Commuters in Washington D.C.’s rush hour were forced to endure a delay as trains in the area were re-routed in order to avoid an injured bald eagle near the tracks. According to the Washington Post, the Washington Metropolitan Area Transit Authority was forced to shift trains around so that rescue workers could whisk the bird to safety, and while some people were upset with the delay, others didn’t mind doing a little waiting for a good cause.
The eagle landed at about 5 p.m. local time and it took crews two hours to get the raptor off the tracks near the Morgan Boulevard Metro station in Prince George’s County. So far, no word on how the eagle came to be there or what the extent of its injuries are.
The local NBC affiliate station live streamed the dramatic rescue, which shows several workers armed with blankets approaching the startled bird and tossing the covers over it. The rescuers were then able to gently lift the eagle and carry it away from the tracks. WMATA said that it cut power to the track as soon as an eagle-eyed traveler spotted the bird, which was clearly unable to fly. The transit authority then kept travelers and well-wishers up-to-date on the eagle’s rescue via Twitter.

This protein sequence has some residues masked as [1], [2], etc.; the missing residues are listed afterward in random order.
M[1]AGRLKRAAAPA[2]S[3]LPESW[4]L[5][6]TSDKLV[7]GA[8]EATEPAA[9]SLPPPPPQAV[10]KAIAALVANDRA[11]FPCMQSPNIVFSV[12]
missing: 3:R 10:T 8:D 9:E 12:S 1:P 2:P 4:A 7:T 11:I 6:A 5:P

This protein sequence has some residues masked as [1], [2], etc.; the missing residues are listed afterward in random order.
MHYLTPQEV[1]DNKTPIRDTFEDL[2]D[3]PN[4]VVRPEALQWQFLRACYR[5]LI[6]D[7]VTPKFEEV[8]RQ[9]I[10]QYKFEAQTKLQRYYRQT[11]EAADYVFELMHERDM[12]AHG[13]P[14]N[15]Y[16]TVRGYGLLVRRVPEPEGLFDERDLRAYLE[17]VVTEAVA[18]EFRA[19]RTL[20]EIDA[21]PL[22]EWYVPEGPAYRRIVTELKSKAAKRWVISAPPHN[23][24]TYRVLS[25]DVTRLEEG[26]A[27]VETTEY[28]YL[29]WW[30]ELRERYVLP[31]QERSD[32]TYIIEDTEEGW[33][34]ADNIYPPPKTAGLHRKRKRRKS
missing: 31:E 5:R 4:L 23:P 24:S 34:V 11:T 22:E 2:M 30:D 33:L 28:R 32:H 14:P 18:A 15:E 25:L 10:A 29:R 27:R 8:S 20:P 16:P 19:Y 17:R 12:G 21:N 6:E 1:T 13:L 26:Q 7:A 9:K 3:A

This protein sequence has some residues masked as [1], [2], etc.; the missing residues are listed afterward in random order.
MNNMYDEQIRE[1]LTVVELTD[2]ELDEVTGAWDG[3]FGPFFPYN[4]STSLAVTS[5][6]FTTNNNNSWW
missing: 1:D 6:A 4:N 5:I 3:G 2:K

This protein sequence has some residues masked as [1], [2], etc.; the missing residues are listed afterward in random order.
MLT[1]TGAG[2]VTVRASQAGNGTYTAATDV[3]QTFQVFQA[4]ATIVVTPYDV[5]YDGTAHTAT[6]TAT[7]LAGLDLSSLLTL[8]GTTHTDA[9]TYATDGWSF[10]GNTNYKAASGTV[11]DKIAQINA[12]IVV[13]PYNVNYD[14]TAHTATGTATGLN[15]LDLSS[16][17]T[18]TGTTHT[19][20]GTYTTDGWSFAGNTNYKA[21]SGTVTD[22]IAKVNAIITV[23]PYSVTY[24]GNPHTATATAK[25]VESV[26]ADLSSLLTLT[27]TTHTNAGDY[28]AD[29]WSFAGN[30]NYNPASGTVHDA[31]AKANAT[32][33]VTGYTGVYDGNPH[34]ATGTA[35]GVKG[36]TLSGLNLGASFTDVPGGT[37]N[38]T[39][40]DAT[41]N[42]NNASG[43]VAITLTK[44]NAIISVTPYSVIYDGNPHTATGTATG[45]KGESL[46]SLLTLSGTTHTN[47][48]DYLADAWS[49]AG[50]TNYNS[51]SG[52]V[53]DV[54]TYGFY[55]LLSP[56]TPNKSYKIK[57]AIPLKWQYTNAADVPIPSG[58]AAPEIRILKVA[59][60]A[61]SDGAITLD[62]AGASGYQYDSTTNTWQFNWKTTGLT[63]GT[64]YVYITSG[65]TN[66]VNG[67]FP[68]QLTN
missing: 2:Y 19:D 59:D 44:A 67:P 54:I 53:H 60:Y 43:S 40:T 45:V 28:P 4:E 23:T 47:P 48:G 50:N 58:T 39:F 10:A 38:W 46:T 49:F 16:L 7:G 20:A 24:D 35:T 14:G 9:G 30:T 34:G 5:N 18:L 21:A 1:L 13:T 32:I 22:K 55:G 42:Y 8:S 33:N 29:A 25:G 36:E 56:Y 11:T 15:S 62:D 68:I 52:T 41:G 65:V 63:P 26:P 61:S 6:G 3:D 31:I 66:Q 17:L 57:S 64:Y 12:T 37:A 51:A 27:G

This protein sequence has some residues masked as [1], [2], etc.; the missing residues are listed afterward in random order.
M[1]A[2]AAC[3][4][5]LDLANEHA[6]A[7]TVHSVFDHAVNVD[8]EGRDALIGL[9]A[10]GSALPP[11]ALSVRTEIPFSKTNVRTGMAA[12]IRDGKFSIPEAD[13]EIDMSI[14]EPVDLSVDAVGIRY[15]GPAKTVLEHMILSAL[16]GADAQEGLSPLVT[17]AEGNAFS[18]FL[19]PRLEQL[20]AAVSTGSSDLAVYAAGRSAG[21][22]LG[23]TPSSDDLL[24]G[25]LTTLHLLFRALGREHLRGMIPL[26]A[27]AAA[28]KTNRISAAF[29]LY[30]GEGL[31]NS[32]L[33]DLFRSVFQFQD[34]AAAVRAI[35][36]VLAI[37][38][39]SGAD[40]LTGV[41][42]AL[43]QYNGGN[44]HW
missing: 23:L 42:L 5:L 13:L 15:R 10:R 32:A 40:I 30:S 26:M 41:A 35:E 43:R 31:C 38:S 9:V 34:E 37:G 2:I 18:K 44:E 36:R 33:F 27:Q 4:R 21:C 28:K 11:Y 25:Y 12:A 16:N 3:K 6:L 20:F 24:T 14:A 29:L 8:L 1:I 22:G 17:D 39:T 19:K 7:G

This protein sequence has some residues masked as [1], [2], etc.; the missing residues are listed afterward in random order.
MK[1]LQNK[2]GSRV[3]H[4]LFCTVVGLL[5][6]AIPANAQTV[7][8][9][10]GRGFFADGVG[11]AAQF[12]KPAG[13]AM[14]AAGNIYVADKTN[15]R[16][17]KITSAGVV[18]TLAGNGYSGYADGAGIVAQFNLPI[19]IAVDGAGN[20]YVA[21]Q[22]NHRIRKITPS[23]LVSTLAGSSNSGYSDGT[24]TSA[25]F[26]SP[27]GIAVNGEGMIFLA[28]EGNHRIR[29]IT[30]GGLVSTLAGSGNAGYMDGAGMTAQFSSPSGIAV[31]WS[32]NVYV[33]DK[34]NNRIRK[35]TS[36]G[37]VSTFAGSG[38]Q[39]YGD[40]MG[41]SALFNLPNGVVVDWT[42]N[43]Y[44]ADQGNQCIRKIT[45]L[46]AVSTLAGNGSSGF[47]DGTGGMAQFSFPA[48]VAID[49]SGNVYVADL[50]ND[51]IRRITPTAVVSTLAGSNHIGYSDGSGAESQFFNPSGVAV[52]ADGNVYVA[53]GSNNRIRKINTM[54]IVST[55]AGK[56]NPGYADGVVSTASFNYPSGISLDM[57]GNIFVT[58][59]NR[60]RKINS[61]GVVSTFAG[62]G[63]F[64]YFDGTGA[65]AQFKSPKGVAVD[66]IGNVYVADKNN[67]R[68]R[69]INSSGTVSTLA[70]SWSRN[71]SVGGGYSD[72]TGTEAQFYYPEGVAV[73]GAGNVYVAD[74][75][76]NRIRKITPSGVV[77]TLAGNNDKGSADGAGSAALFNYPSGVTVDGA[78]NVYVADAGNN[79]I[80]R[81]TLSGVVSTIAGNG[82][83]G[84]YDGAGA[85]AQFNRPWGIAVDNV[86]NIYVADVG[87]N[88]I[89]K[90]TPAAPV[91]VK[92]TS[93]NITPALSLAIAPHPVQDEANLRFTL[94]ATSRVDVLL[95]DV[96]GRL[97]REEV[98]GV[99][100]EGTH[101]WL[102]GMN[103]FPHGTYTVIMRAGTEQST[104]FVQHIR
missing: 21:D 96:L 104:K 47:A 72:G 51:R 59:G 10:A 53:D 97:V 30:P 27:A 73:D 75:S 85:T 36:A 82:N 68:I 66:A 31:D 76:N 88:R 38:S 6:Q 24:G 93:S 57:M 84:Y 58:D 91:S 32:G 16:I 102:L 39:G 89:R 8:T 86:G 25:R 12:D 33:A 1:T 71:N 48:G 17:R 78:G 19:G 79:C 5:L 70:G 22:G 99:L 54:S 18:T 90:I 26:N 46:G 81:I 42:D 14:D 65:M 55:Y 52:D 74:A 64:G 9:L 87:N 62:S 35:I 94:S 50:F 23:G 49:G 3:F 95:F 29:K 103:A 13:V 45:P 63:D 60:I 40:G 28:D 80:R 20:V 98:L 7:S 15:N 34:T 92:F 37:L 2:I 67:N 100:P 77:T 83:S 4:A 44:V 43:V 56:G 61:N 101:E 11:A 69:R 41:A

We are currently single tracking on the Blue/Silver lines as appropriate animal resources respond to an apparently injured bald eagle on the tracks near Morgan Boulevard. Our apologies for delays as we work to get him/her to care. #wmata pic.twitter.com/PpACF06cjv— Metro (@wmata) March 13, 2019
“Bald Eagle Update: The rescue team of 8 individuals is being dropped off by train near the eagle. They will confirm third rail power is down and then make their approach,” WMATA wrote.
A short while later, they updated travelers again.
“Bald Eagle Update: Rescued! The eagle has been recovered from the tracks by MTPD and wildlife personnel. They are walking back to Addison Road Station now,” it said.
Finally, after two hours of delays, the eagle and rescuers were safely away and traffic was restored.
“Bald Eagle Update: All personnel are clear of the tracks. Train traffic is being restored on both tracks, both directions. The injured eagle has been turned over to the care of @dccitywildlife. Thanks again to all delayed customers for your understanding!”
The eagle was taken to the City Wildlife rehabilitation center in D.C.
Travelers chimed in on the action, with many riders saying that they were fine waiting for wildlife rescue. One rider wrote that she would have waited all day for a good cause like rescuing an injured eagle.
One individual waiting at the Metro Center tweeted that he was fine with the delay and praying for the bird’s rescue.
Another Twitter user called the rescue the rare legitimate excuse for a delay.